That brings me to the heart of the issue—an issue of management. Do our administrators have the tools they need to manage any abuse that they believe, reasonably and appropriately, to exist? The answer, I believe is that they already possess the tools they need to adequately manage this ‘problem.’ A combination of mandatory student counseling and oversight at the early stages of program completion would provide significant control. Counseling all students about the evils of strategic thinking in course or program selection by the administrators who feel strongly about this (I don’t) may be a way to alert students to the culture of course and program selection that we appear to be moving toward (though this also might be a subject well suited to faculty discussion and approval).

What are left with? From my perspective very little that cannot be cured by appropriate and traditionally available techniques of program management. And that brings us back to where every faculty ought to begin--to a discusison of the substantive value of a program.

1 comment:

Anonymous said...

A certificate program does lead the student into thinking that attainment of this certificate is a specialization. Generally, specializations tend to make jobseekers more marketable in fields other than law. However, in law, the best education is one of a general nature to equip the student to apply logic and develop good lawyering skills.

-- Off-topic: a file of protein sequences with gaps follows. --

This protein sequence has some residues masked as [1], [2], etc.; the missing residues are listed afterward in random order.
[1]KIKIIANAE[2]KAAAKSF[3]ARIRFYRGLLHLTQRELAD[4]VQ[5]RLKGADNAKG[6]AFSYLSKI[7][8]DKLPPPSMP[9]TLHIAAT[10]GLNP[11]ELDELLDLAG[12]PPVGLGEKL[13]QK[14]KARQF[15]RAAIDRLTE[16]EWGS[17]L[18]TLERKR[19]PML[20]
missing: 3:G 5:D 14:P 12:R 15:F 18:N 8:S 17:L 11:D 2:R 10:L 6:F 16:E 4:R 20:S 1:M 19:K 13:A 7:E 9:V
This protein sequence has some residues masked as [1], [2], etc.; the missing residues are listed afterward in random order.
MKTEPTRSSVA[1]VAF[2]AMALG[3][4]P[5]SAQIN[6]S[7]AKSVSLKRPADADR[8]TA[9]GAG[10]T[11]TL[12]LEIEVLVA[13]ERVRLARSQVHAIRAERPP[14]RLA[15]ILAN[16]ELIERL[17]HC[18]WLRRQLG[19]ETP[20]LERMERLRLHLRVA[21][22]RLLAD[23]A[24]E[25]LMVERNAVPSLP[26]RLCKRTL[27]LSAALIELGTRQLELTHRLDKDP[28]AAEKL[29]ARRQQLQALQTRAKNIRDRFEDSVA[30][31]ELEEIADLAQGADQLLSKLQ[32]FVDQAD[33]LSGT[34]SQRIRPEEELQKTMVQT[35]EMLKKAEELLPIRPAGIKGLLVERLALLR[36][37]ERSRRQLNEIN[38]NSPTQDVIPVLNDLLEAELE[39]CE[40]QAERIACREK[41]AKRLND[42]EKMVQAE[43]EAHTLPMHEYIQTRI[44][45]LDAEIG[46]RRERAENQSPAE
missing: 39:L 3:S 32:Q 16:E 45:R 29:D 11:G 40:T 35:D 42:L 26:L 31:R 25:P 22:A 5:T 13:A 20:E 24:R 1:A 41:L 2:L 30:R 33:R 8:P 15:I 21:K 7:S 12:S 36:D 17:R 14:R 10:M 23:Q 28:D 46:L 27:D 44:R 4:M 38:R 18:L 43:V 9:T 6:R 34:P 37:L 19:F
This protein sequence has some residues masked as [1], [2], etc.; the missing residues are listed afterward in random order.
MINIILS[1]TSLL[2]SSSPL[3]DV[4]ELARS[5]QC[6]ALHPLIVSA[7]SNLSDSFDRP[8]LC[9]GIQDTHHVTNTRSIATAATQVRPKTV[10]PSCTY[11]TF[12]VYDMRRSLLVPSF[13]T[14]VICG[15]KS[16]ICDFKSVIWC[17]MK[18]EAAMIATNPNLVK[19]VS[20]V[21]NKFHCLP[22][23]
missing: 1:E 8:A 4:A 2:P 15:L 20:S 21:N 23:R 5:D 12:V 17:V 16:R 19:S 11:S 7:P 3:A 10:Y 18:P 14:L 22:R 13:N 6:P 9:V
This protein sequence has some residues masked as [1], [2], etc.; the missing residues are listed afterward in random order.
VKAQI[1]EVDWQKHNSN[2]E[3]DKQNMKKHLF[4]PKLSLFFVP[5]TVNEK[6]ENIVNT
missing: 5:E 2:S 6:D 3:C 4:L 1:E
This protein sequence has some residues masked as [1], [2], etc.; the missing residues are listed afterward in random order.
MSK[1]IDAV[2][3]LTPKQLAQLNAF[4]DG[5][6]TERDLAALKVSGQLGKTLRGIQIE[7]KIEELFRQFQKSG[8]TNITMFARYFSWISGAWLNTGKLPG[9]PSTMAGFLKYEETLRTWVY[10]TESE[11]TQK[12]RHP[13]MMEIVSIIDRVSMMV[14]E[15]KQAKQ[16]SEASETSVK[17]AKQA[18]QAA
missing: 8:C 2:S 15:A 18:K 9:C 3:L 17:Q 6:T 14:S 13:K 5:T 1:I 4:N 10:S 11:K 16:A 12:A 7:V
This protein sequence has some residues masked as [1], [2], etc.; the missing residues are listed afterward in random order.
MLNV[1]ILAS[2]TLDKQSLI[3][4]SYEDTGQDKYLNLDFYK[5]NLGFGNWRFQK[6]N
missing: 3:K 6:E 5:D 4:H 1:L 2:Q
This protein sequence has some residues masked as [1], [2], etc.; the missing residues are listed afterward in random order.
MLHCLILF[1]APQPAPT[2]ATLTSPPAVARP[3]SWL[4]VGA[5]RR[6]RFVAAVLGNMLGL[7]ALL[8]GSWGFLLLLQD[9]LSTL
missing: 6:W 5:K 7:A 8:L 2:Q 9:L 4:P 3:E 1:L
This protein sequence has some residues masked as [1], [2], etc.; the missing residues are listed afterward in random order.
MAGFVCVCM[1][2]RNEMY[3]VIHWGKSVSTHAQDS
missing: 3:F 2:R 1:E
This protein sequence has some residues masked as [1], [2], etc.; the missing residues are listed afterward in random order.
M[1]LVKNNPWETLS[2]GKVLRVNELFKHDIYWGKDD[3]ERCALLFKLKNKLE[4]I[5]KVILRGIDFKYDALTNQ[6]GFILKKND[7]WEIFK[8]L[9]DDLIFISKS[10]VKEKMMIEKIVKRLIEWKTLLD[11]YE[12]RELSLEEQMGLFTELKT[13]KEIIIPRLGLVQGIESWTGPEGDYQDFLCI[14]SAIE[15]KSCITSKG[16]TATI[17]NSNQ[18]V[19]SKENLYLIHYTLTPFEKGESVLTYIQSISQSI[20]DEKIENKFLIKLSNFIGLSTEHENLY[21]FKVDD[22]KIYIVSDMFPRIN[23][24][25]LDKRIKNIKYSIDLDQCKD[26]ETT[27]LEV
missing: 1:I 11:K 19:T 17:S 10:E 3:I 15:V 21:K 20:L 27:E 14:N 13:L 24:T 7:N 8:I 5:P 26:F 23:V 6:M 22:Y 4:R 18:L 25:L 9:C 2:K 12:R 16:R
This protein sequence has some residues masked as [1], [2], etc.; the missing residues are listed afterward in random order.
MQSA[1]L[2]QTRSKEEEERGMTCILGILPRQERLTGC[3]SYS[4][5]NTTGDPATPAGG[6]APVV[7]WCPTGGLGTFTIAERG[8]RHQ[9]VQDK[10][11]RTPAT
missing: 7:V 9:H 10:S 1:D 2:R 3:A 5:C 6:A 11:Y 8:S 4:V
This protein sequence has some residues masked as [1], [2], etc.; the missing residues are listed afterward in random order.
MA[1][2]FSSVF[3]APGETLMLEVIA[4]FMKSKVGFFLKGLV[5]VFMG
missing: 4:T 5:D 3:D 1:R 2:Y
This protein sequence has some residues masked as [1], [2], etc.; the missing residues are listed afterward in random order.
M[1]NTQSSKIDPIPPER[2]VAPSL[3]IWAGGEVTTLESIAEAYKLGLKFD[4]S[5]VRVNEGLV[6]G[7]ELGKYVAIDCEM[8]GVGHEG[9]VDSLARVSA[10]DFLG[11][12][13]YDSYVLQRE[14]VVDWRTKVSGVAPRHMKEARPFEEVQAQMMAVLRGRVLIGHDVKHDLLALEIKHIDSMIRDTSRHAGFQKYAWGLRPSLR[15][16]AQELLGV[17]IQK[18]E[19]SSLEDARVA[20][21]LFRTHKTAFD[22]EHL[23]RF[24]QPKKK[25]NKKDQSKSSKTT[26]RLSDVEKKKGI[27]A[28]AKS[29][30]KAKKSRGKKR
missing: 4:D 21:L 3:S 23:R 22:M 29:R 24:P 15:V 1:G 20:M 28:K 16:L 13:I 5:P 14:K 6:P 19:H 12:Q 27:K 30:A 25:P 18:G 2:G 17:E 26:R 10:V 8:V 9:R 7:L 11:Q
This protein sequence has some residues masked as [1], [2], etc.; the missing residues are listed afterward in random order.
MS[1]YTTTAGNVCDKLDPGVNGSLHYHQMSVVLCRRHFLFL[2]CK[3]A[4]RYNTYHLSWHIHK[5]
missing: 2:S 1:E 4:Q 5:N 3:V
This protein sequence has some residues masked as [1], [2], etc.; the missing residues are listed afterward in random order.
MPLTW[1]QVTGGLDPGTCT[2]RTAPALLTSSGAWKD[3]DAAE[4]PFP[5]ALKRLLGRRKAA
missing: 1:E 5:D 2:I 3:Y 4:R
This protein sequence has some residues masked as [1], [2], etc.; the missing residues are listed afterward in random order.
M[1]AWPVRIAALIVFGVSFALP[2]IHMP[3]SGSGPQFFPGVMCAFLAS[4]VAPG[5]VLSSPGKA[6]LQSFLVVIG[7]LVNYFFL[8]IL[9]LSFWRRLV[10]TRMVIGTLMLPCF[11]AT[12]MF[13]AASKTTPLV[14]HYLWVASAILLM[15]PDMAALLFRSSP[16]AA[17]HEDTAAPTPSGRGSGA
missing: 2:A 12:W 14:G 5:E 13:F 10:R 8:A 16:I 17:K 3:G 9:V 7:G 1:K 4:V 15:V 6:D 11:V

Take, hypothetically, a university that has a certificate program in dispute resolution. It would not serve the student well to specialize in such a field, using up all of his credits in that area and missing out on multiple others. Classes like Negotiation, Mediation, and Arbitration are very valuable, but in moderation. Ask any practicing lawyer and he'll tell you he learned those skills along the way.

Ask the university why they initiated such a certificate program, and they'll say, "Why not, we had the resources (and it looks great to be ranked high in the Dispute Resolution specialty, if not in the general area.)" Students, who don't have the benefit of experience, are lured by the "certificate" and think that they will be more desirable in the sea of job applicants. And the employers just snicker.

I say, Down with the Certificate Program! It's an exercise of aggrandizement on the university's part.